Shaffer et al v. Interbank FX et al

Filing 13

ORDER granting 6 Motion to Transfer Venue. This action is TRANSFERRED to the United States District Court for the District of Utah. Signed by District Judge Thomas W Phillips on 1/3/13. (ABF)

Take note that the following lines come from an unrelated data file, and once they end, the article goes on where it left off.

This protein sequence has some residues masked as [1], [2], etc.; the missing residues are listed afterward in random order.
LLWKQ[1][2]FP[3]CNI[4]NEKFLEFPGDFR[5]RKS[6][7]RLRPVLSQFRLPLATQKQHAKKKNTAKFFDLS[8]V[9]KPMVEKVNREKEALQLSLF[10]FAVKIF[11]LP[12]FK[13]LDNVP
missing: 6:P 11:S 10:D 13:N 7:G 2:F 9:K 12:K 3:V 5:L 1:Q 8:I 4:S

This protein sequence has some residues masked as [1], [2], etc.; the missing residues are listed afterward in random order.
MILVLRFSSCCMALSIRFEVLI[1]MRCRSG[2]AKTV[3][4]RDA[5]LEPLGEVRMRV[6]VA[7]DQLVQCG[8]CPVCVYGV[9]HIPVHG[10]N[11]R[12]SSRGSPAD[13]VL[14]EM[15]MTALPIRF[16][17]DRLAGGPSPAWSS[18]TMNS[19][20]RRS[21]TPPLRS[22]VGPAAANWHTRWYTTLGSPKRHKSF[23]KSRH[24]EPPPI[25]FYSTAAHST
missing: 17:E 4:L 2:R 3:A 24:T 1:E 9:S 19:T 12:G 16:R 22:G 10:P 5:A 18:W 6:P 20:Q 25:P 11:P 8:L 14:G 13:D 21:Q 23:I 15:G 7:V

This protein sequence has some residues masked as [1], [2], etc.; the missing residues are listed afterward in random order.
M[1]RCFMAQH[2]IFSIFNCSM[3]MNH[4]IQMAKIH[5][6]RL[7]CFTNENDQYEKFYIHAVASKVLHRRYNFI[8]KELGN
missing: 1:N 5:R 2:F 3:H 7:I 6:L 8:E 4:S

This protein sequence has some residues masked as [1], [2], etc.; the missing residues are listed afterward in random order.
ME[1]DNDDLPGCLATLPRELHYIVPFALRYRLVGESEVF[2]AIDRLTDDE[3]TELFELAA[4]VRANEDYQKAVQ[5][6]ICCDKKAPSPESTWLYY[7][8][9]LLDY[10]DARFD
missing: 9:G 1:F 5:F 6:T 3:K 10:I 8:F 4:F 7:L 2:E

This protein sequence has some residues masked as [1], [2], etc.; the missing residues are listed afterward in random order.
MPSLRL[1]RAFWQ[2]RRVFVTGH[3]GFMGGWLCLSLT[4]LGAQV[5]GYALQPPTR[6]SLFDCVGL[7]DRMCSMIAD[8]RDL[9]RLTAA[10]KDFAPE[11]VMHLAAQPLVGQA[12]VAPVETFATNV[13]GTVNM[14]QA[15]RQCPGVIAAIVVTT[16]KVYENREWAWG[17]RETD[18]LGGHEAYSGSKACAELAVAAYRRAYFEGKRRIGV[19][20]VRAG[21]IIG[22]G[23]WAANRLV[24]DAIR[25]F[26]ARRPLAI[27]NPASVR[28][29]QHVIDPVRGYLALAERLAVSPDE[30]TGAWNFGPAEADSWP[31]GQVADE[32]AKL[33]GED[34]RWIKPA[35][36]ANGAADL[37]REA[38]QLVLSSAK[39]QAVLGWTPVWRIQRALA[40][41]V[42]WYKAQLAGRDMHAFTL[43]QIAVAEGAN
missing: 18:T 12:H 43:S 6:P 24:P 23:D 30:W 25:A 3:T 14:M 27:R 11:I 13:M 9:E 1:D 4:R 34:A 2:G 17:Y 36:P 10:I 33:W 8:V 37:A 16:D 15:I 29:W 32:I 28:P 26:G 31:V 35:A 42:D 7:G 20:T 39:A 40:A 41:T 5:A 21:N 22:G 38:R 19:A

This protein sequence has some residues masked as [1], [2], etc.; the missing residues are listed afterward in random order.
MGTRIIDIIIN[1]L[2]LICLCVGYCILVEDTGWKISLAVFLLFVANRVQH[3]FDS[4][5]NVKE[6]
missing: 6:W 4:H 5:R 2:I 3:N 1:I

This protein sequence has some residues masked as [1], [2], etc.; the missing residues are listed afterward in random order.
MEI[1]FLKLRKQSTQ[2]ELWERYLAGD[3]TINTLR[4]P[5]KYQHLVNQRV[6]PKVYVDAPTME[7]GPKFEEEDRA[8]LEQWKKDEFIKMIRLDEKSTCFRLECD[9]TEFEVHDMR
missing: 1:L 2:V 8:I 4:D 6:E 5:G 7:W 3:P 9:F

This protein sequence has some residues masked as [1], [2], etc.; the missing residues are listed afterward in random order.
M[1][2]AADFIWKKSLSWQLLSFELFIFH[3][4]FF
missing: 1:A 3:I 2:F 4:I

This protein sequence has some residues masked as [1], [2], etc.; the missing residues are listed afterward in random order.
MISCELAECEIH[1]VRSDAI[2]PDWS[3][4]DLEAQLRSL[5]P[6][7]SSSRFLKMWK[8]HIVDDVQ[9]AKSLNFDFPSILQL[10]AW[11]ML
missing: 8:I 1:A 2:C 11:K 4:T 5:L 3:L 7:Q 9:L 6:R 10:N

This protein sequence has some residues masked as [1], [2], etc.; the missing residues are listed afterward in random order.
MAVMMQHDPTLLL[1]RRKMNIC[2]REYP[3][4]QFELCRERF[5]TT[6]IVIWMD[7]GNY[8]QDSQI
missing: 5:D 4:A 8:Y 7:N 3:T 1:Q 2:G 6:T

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UNITED STATES DISTRICT COURT EASTERN DISTRICT OF TENNESSEE AT KNOXVILLE ROBERT W. SHAFFER, et al., Plaintiffs, v. INTERBANK FX, et al., Defendants. ) ) ) ) ) ) ) ) ) No. 3:12-CV-231 (Phillips) MEMORANDUM AND ORDER Plaintiffs have brought this action against defendants, alleging violation of the civil RICO statute, 18 U.S.C. § 1962(c); and violation of the Tennessee Consumer Protection Act, Tenn. Code Ann. § 47-18-101, et seq. Before the court is defendant Interbank’s motion to transfer venue. For the reasons which follow, the motion will be granted, and this action transferred to the United States District Court for the District of Utah, pursuant to 28 U.S.C. § 1404(a). I. Parties’ Positions Defendant asserts that all plaintiffs who had accounts with Interbank signed forum selection clauses designating Utah as the mandatory forum to resolve any dispute relating to their accounts. Those plaintiffs without direct accounts with Interbank have alleged that they invested through another person’s account containing the same forum selection clause; therefore, defendant asserts those plaintiffs are so closely related to the forum selection clause as to be bound by it. Defendant further asserts that there are no grounds plaintiffs have or can assert sufficient to meet the high burden required to invalidate the forum selection clause. Therefore, defendant moves the court to enforce the forum selection clause and transfer this matter to the United States District Court for the District of Utah. Plaintiffs respond in opposition to the motion to transfer venue on the grounds that (1) the forum selection clause is not dispositive, and in light of the RICO venue provision set out in 18 U.S.C. § 1965 and 28 U.S.C. § 1404(a) considerations, should not be enforced, and (2) § 1404(a) considerations weight heavily in favor of keeping this action in this district where it was properly filed under 18 U.S.C. 1965 and 28 U.S.C. § 1391(a). -2- II. Analysis Federal courts uniformly hold that forum selection clauses that have been freely bargained for are prima facie valid and enforceable. Diebold, Inc. v. Firstcard Financial Services, Inc., 104 F.Supp.2d 758, 763 (N.D.Ohio 2000) (citing Carnival Cruise Lines, Inc. v. Shute, 499 U.S. 585, 593-94 (1991) (enforcing a non-negotiated forum selection clause between an individual and a corporation). Forum selection clauses in contracts are generally accorded deference, absent fraud, undue influence, or overweening bargaining power. Union Planters Bank, N.A. v. EMC Mortgage Corp., 67 F.Supp.2d 915, 919 (W.D.Tenn. 1999). In the Sixth Circuit, forum selection clauses are generally upheld unless they are unfair or unreasonable. Id. (citing Security Watch, Inc. v. Sentinel Systems, Inc., 176 F.3d 369, 374-75 (6th Cir. 1999)). The Sixth Circuit uses the following test to determine whether a forum selection clause is unreasonable: (1) whether the clause was obtained by fraud, duress, abuse of economic power, or unconscionable means; (2) whether the designated forum would be closed to suit or would not effectively handle the suit, or (3) whether the designated forum would be so seriously inconvenient that to require plaintiff to bring suit there would effectively deprive him of his day in court. Id. If a party seeks to avoid a forum selection clause, he has the burden of showing that the clause is unreasonable. Carnival Cruise Lines, 499 U.S. at 593-94. In federal court, this is a particularly heavy burden of proof because forum selection clauses -3- are presumptively enforceable. Id. at 585. When a forum selection clause is deemed reasonable and as a result, venue is determined to be improper, a court may either dismiss the case or transfer it to any other district in which it could have been brought. 28 U.S.C. § 1406(a); see also, 15 Charles A. Wright, Arthur R. Miller and Edward H. Cooper, Federal Practice and Procedure Jurisdiction 2d § 3827. The complaint alleges that certain plaintiffs invested directly in foreign currency exchange by opening their own accounts with Interbank, and also that certain plaintiffs invested indirectly by giving money to defendant Rivas. Of the twelve plaintiffs, nine invested directly and opened their own accounts at Interbank. All of the direct plaintiffs filled out the same new account papers and agreed to the same forum selection clause contained in Paragraph 28 of the Trading Agreement Disclosure governing Interbank accounts as follows: In order to induce Interbank FX, LLC to accept this Agreement, and for other good and valuable consideration, the receipt and sufficiency of which are hereby acknowledged, Customer hereby agrees to the following: (a) any judicial or administrative action or proceeding, including but not limited to, arbitration conducted by a self-regulatory or other private organization (as provided for in the section “Arbitration Agreement” below) arising directly or indirectly hereunder or in connection with the transactions contemplated hereby, whether brought by Customer or Interbank FX, LLC, shall be held, in the sole and absolute discretion of Interbank FX, LLC, in Salt Lake City, Utah with Customer hereby consenting and submitting to, and waiving any and all objections Customer may have to, such jurisdiction and venue, and further agreeing to waive and forego any right Customer may have to transfer or change the venue of any action or proceeding encompassed hereby; and (b) Any local, state or federal court located in Salt Lake City, -4- Utah, shall have jurisdiction in any action or proceeding arising directly or indirectly hereunder or in connection with the transactions contemplated hereby, whether brought by Customer or Interbank FX, LLC, with Customer hereby consenting to such jurisdiction. Plaintiffs Bradley Farmer and William Brice Schweitzer are also listed as the primary account holders for an Interbank corporate account in the name of The FX Management Group, LLC, which account contains an identical forum selection clause. The remaining three plaintiffs, Robert Shaffer, Jeff Wallace, and Jerry Farmer, have never had accounts at Interbank. These plaintiffs put their money into defendant Rivas’ Interbank account to be used by Rivas in investment transactions. Defendant Rivas’ account agreement has the same mandatory forum selection clause as set forth above. The forum selection clause at issue in the instant case was agreed to by the parties; as a result, it is prima facie valid and enforceable. In addition, each of plaintiffs’ Interbank accounts is governed by Utah law, pursuant to a choice of law provision included in each account’s Trading Agreement. Courts regularly find that this factor weighs in favor of transfer when a contract provides the designated forum’s law to govern the contract. See Carillo v. Tifco Indus. Inc., 2011 WL 4538079 at *4 (finding choice of law provision designating Texas as governing law weighed in favor of enforcing forum selection clause designating Southern District of Texas as forum). -5- Moreover, it is well settled that “unless there is a showing that the alleged fraud or misrepresentation induced the party opposing the forum selection clause to agree to inclusion of that clause in the contract, a general claim of fraud or misrepresentation as to the entire contract does not affect the validity of the forum selection clause.” Moses v. Business Card. Exp., Inc., 929 F.2d 1131, 1138 (6th Cir. 1991). In the instant case, plaintiffs offer no evidence that they were fraudulently induced to agree to the inclusion of the forum selection clause. By consenting to the forum selection clause, plaintiffs are deemed to have agreed that Utah is a convenient forum. Carillo, 2011 WL 4538079 at *4. Plaintiffs argue that enforcement of the forum selection clause is unreasonable because litigation in Utah will be seriously inconvenient for the plaintiffs and their witnesses. Mere inconvenience or additional expense is not, however, the test for unreasonableness. Instead, plaintiffs must show that litigation in Utah “will be so gravely difficult and inconvenient that they will for all practical purposes be deprived of their day in court.” M/S Bremen v. Zapata Off-Shore Co., 407 U.S. 1, 18 (1972). Plaintiffs assert that the forum selection clause at issue contemplated contract actions arising out of specific trading transactions; it did not contemplate the criminal and fraudulent activities encompassed by the RICO Act. However, plaintiffs’ complaint focuses on defendant’s actions in marketing, advertising, selling, and providing of the Forex trading platform. Those are the components of the contractual relationship between plaintiffs and Interbank. The Trading Agreement is a contract to provide a specific service, and plaintiffs are suing for Interbank’s alleged conduct in the manner in which it provided that service. -6- Plaintiffs’ argument that the RICO venue provision weighs against transfer is not supported by applicable case law. The RICO venue provision states: “Any civil action or proceeding under this chapter against any person may be instituted in the district court of the United States for any district in which such person resides, is found, has an agent, or transacts his affairs.” 18 U.S.C. § 1965(a). The statute does not preclude the parties from contractually selecting from among permissible forums. So long as the venue selection in a forum selection clause is a venue permissible under the RICO venue provision, there is no conflict between the forum selection clause and the RICO venue provision. Here, Utah is the designated forum, Utah is the district in which Interbank resides, is found, has an agent, and transacts its affairs. Therefore, there is no conflict and the RICO venue provision does not preclude enforcement of the forum selection clause in the Trading Agreement. Plaintiffs have not cited any authority, and the court has found none, stating that the venue provision found in 18 U.S.C. § 1965(a) outweighs a forum selection clause. In fact, the case cited by plaintiffs addressing the relationship between forum selection clauses and the RICO venue provision states there is no preference one way or another; thus, the RICO statute does not affect the analysis of the forum selection clause. Snider v. Lone Star Art Trading Co. Inc., 672 F.Supp. 977, 981 (E.D.Mich. 1987) (“There is no evidence of a federal preference for or against the enforcement of a forum selection clause in those contracts which may have some connection to RICO actions”); see also Della Pelle v. First Comm. Corp. of Boston, 1987 WL 19936 at *1 (E.D.Pa, Nov. 13, 1987) (holding that RICO claims were subject to the forum selection clause contained in brokerage account agreement). -7- Next, plaintiffs’ Tennessee Consumer Protection Act (TCPA) claims do not render Utah an improper forum. Plaintiffs’ argument that the Tennessee Consumer Protection Act (TCPA) renders the venue clause void as a matter of public policy has been rejected by Chief Judge Curtis L. Collier of this court in Wholesale Tape & Supply Co. V. iCode, Inc., 2005 WL 3535148 (E.D.Tenn. Dec 22, 2005). Judge Collier found that the provision in the TCPA voiding “any provision in any agreement or stipulation, verbal or written, restricting jurisdiction or venue to a forum outside this state or requiring the application of the laws of another state with respect to any claim arising under or relating to the Tennessee Consumer Protection Act” is preempted by the Federal Arbitration Act (FAA) to the extent it attempts to override the terms of otherwise valid private agreements to arbitrate. Id. Additionally, Tennessee courts have limited the scope of this section of the TCPA, finding it preempted by the FAA. Specifically, the Tennessee Supreme Court has noted, “the purpose of the FAA is “to ensure the enforceability, according to their terms, of private agreements to arbitrate.” Frizzell Constr. Co. v. Gatlinburg, LLC, 9 S.W.3d 79, 83-84 (Tenn. 1999). Tennessee courts, including this court, regularly transfer TCPA claims to other venues pursuant to forum selection clauses. See e.g., MDB, LLC v. BellSouth Adv. & Pub. Corp., 2007 WL 2782287 (E.D.Tenn. Sept. 21, 2007) (enforcing forum selection clause and transferring to the Northern District of Georgia a case containing TCPA claims); Hassinger, 2010 WL 2710779 (enforcing forum selection clause and transferring to the Western District of Texas a case containing TCPA claims); Unique Shopping Network, -8- 2011 WL 2181959 (enforcing forum selection clause designating venue in New Jersey where plaintiff alleged TCPA violations). Accordingly, the court finds the venue provision in the parties’ agreement is not void under Tennessee law. Next, plaintiffs have not satisfied their burden to show that proceeding in Utah “would be so inconvenient such that its enforcement would be unjust or unreasonable.” Plaintiffs admit that Interbank is headquartered in the designated venue of Utah. Courts have held that where the party seeking to enforce a forum selection clause is located in the venue provided for, the court will enforce the forum selection clause and not trade one party’s inconvenience for the other’s. See Hospitality Design Consultants, Inc. v. Ventura Beach Ventures LLC, 2007 WL 2412843 at *1 (S.D.Fla. Aug. 21, 2007) (enforcing forum selection clause and stating that it is presumed that parties anticipate the costs of potential litigation when agreeing to such clauses). In addition, defendant points out that plaintiffs’ claims require evidence of trading records and advertisements, and all such records would be maintained and present at Interbank’s Salt Lake City, Utah headquarters. The witnesses able to discuss these records are Interbank employees who work at Interbank’s headquarters in Salt Lake City, Utah. Moreover, mere inconvenience or additional expense is not the test for unreasonableness. Instead, plaintiffs must show that litigation in Utah “will be so gravely difficult and inconvenient that they will for all practical purposes be deprived of their day in court.” Hassinger, 2010 WL 2710779 at *3 quoting Bremen., 407 U.S. at 18. Plaintiffs -9- have provided absolutely no evidence that they will be unable to proceed with their RICO and TCPA claims in a Utah forum, nor have they shown that they will be denied any remedies in Utah that would otherwise be available to them in Tennessee. See e.g., Boulware v. Baldwin, 2012 WL 1412698 (D.Utah Apr. 23, 2012) (addressing RICO claim). Plaintiffs argue that the forum selection clause appeared inconspicuously on the 11th page of a 23-page online individual account application, and there is no evidence that this provision was the result of specific bargaining between the parties. Federal courts, including the Supreme Court and this court, have rejected the argument that a forum selection clause should be set aside because it is in a consumer contract. See e.g., Sneed v. Wellmark Blue Cross and Blue Shield of Iowa, 2008 WL 1929985 at *3 (E.D.Tenn. Apr. 30, 2008) citing Carnival Cruise Lines Inc. v. Shute, 499 U.S. 585, 593 (1991) (enforcing a forum selection clause that was “one sentence out of a 46 page single spaced benefits certificate”); MDB LLC v. BellSouth Adv. & Publ. Corp., 2007 WL 2782287 at *3-4 (E.D.Tenn. Sep. 21, 2007) (enforcing forum selection clause “even though the party did not read the contract terms, sign any documents explicitly containing the contract terms, or know about the contract terms at the time the party entered into the agreement”). Here, the forum selection clause is contained in a separate section of the Trading Agreement, titled in capital letters ”CONSENT TO JURISDICTION AND VENUE.” It is difficult to see why any such claim of inconvenience should now be heard to render the forum clause unenforceable. Even if traveling were a serious inconvenience, the existence -10- of the forum selection clause demonstrates that the parties clearly contemplated this expense when they entered into the agreement. The terms of the agreement suggest that the parties intended to shift the burden of travel onto plaintiffs. The forum designated by the agreement is conclusive of the interests of convenience and just as between the parties to this case; as a result, enforcing the forum selection clause will protect the legitimate expectations of the parties. See Stewart Organization, Inc. v. Ricoh Corp., 487 U.S. 22, 33 (1988). Because plaintiffs have not met the burden of proof required to set aside the clause on grounds of inconvenience, the court finds the forum selection clause enforceable. As for plaintiffs Shaffer, Wallace and Farmer, there is no reason they could not bring their claims in the Utah District Court. Other courts have enforced a contractual forum selection clause against non-signatories to the contract, so long as those parties were “closely related” to the dispute and it was “foreseeable” they might be bound. Baker v. Leboeuf, Lamb, Leiby & Macrae LLP, 105 F.3d 1102, 1106 (6th Cir. 1997); see also Hugel v. Corporation of Lloyd’s, 999 F.2d 206, 209 (7th Cir. 1993) (“to bind a non-party to a forum selection clause, the party must be ‘closely related’ to the dispute such that it becomes ‘foreseeable’ that it will be bound”). Here, these plaintiffs allege losses that arise solely from purported foreign currency trading that took place in one or more accounts that are subject to the forum selection clause. The court finds that by voluntarily placing their funds into defendant Rivas’ account, plaintiffs Shaffer, Wallace and Farmer are “closely related” to the forum selection clause governing that account and are bound by it. These -11- plaintiffs’ claims are thus intertwined with the underlying agreement on Rivas’ account. See Hassinger Corp. v. Activant Solutions Inc., 2010 WL 2710779 at *4 (E.D.Tenn. Jul. 7, 2010) (enforcing contractual forum selection clause against non-party to the contract). Therefore, the court finds that plaintiffs’ Shaffer, Wallace and Farmer are bound by the venue provision contained in defendant Rivas’ agreement. III. Conclusion For the reasons set forth above, the motion to transfer venue filed by defendant Interbank FX [Doc. 6] is GRANTED, and this action is TRANSFERRED to the United States Court for the District of Utah. IT IS SO ORDERED. ENTER: s/ Thomas W. Phillips United States District Judge -12-